File Exchange Pick of the Week

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Natural Order Sorting 3

Posted by Sean de Wolski,

Sean's pick this week is the suite of natural-order sorting tools by Stephen Cobeldick

If you work with data, there are many different naming schemes for files that you will likely encounter. For some of these the numerical sorting order might be the same as the ASCII order sorting order. But it is not always, and how to deal with this is a common question on MATLAB Answers.

I typically try to set it up the following way when naming my own files using the "%0xi" format in num2str. For example:

for ii = [1 2 17 495 3920]
    % %04i - up to four zeros in front of the number.
    filenameii = ['file' num2str(ii,'%04i') '.csv'];

Stephen's natural-order sorting tools help sort files or names that do not necessarily have this setup. For example, let's look at the ASCII order of a few files using sortrows.

files = {'file1.csv','file111.csv','file21.csv','file211.csv'}.';

Numerically file111.csv should not be before file21.csv. Now let's use natsort to do this for us:


The other utilies that Stephen has provided allow more control over this and for the extension of it to not just working on single elements of a cell but on a whole full file path. For example, how should I sort the following?

files = {'C:\Documents\Exp1\test1.csv','C:\Documents\Exp2\test1.csv','C:\Documents\Exp2\test2.csv','C:\Documents\Exp1\test2.csv'}.';

Sorted by experiment:


To sort by test, we can split the file path into pieces and then use natsortrows on the pieces:

% Split on file separators
filepieces = regexp(files, ['' filesep ''], 'split');
filepieces = vertcat(filepieces{:});
    'C:'    'Documents'    'Exp1'    'test1.csv'
    'C:'    'Documents'    'Exp2'    'test1.csv'
    'C:'    'Documents'    'Exp2'    'test2.csv'
    'C:'    'Documents'    'Exp1'    'test2.csv'
% Sort them by fourth column (test) then third column (experiment)
[~, idx] = natsortrows(filepieces,[4 3]);

These files provide excellent help and are well documented.

My only suggestion for Stephen would be to provide these files together in one File Exchange entry (or as a fourth entry). This is solely for the reason that I am lazy and downloading all of the separate zip files and unpacking them took an extra few minutes. However, since the second two files depend on natsort, they wouldn't work on their own without this process.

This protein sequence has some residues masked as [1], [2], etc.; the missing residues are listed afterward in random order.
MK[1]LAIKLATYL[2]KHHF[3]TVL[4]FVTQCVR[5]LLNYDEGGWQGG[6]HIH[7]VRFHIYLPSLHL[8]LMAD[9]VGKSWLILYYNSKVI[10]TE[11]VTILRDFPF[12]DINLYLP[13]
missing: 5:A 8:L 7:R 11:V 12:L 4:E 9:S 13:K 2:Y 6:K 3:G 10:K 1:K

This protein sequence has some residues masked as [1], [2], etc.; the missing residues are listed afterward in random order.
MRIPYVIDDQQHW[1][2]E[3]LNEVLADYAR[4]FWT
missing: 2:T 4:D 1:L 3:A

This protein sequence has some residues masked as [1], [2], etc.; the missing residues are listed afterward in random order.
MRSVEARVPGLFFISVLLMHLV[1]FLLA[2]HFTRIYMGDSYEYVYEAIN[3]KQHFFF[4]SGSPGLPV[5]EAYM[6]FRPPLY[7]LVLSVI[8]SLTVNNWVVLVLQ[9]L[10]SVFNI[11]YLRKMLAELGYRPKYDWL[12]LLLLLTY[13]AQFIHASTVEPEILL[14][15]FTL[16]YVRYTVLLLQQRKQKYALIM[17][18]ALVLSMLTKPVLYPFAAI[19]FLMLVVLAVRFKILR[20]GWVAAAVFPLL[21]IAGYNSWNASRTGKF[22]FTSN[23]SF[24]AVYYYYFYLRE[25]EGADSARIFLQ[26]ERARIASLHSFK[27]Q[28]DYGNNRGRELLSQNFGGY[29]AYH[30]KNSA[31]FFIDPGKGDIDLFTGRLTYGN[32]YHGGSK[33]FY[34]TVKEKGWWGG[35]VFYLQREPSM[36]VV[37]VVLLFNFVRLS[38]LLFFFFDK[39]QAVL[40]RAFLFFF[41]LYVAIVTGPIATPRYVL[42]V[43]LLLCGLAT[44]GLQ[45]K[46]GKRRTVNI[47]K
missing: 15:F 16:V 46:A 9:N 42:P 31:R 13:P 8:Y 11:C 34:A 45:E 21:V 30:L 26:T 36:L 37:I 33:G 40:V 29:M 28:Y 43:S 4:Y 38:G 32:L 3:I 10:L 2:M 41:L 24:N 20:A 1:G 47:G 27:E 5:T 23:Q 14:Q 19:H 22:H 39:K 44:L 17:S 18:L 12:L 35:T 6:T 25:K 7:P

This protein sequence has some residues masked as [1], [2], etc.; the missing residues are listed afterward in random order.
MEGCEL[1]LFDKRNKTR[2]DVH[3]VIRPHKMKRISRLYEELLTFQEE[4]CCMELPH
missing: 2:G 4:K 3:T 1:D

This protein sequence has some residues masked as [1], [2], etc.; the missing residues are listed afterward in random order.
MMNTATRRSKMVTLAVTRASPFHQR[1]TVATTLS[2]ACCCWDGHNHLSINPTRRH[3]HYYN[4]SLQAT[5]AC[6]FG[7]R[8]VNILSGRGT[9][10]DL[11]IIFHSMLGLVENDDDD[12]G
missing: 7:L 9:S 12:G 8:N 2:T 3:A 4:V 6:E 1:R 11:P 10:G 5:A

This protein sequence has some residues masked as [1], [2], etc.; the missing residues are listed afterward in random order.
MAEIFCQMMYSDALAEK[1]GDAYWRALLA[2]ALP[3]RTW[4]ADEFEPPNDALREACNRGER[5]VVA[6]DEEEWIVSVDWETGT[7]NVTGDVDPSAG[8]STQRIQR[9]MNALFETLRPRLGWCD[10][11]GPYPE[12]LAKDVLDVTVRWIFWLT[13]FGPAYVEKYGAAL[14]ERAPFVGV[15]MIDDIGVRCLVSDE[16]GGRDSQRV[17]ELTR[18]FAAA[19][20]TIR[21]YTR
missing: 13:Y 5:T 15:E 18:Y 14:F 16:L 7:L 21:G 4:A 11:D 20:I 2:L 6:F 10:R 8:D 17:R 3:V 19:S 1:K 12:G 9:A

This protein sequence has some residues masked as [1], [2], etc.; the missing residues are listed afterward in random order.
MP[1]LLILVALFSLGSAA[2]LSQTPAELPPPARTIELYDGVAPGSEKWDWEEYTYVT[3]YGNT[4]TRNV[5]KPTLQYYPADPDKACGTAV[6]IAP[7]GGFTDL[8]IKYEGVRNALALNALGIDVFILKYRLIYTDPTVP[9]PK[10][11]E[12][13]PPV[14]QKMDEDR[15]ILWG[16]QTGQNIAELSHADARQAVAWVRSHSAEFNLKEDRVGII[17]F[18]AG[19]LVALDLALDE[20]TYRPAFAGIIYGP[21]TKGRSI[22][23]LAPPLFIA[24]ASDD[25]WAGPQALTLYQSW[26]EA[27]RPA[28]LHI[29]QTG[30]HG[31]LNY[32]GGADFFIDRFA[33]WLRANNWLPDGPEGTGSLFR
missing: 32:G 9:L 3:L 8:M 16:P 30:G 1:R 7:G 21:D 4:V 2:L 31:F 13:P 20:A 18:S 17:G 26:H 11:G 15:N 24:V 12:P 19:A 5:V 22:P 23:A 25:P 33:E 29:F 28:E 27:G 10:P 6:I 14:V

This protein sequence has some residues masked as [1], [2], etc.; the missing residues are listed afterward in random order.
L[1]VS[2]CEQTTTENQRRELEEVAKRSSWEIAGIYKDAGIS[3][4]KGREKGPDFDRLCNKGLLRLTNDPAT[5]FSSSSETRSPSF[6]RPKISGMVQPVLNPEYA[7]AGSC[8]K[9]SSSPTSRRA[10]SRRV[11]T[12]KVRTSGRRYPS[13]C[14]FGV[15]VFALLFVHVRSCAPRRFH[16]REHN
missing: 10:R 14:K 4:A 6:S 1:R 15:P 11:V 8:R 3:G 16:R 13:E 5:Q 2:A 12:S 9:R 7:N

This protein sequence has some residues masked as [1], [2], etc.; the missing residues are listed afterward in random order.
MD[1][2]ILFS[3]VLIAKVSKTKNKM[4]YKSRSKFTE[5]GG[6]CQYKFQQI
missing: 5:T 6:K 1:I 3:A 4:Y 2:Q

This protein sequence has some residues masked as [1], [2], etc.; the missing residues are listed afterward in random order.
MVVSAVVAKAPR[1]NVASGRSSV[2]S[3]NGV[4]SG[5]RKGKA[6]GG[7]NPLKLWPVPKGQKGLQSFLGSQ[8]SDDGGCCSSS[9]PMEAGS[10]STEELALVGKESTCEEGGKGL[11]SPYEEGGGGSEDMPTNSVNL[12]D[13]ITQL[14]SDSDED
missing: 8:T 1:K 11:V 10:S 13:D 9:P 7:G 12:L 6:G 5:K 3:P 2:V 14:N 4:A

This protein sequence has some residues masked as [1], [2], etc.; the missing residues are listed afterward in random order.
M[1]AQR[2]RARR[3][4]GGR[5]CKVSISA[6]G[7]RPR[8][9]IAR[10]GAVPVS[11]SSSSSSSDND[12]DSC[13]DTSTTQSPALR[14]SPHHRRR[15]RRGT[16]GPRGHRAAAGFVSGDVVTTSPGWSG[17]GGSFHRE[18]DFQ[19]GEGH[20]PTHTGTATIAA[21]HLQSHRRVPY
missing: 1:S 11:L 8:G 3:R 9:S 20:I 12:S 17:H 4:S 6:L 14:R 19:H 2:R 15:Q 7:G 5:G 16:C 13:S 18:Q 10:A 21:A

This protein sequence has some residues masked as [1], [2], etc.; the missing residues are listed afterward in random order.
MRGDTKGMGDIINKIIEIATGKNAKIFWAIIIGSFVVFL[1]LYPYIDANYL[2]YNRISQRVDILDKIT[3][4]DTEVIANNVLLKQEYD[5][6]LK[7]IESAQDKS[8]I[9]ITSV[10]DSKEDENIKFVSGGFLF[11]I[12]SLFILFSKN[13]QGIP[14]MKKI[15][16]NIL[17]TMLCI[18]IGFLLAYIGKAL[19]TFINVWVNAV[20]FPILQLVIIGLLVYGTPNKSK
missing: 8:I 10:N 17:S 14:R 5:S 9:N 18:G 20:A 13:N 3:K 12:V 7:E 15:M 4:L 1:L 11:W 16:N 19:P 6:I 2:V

If given the choice, how do you choose to store your files? What challenges do you face when you receive files from others or from hardware? Let us know below.

Give it a try and let us know what you think here or leave a comment for Stephen.

Get the MATLAB code

Published with MATLAB® R2014b


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3 CommentsOldest to Newest

Peter Mao replied on : 1 of 3
This looks like a very useful piece of code, but when I run into the problem of inconsistent file naming/numbering, I go into the emacs wdired mode (writable directory editor) and use [regex] search/replace, rectangular cut/paste, rectangular number insert (gse-number-rectangle), etc. All the power of emacs to make the file names consistent. I realize emacs is a hard pill to swallow for many, but there's nothing else like wdired-mode in any OS or application that I know of. Changing filenames in any directory structure is trivially easy in emacs.
Stephen Cobeldick replied on : 3 of 3
Thank you for the your comments, and for selecting these functions for POTW. The purpose of "natsort" and "natsortrows" should be fairly clear from the function names, but the function "natsortfiles" is actually a little bit more subtle than the examples given above. It sorts the filename and file extension separately so that the file extension-separator (period character) does not affect the sort results. This can be summarized in the following example: A = {'test_x.m'; 'test-x.m'; 'test.m'}; sort(A) ans = test-x.m test.m test_x.m natsortfiles(A) ans = test.m test-x.m test_x.m This concept is then generalized to apply to the file-separator character as well, so that each directory level is sorted independently of the separator character. I considered placing these together in one submissions, but it seems that most users arrive via search engine and are intimidated by collections of functions (rather than single files). The description and examples for each function require a reasonable amount of space, which would complicate this browsing. Perhaps others have had similar experiences?